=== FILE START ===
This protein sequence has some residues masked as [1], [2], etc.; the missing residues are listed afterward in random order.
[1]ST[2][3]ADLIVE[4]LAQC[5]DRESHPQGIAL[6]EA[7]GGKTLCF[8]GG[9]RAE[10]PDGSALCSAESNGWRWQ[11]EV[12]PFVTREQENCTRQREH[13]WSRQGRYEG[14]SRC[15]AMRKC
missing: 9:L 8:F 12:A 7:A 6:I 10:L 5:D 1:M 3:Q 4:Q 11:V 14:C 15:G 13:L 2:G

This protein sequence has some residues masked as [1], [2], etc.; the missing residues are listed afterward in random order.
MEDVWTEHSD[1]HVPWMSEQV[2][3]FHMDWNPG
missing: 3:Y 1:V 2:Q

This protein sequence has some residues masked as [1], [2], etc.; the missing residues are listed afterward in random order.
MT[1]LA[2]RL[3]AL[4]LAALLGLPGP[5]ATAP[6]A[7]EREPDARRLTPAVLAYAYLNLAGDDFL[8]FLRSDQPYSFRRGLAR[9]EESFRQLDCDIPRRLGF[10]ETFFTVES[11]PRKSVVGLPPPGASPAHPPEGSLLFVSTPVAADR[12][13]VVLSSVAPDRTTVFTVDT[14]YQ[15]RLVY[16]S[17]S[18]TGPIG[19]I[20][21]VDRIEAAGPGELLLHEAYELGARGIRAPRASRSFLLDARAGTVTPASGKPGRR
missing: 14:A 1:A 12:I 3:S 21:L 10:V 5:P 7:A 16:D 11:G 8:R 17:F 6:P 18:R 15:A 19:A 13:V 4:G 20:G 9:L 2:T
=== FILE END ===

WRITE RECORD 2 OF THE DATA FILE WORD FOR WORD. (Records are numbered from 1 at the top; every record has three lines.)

This protein sequence has some residues masked as [1], [2], etc.; the missing residues are listed afterward in random order.
MEDVWTEHSD[1]HVPWMSEQV[2][3]FHMDWNPG
missing: 3:Y 1:V 2:Q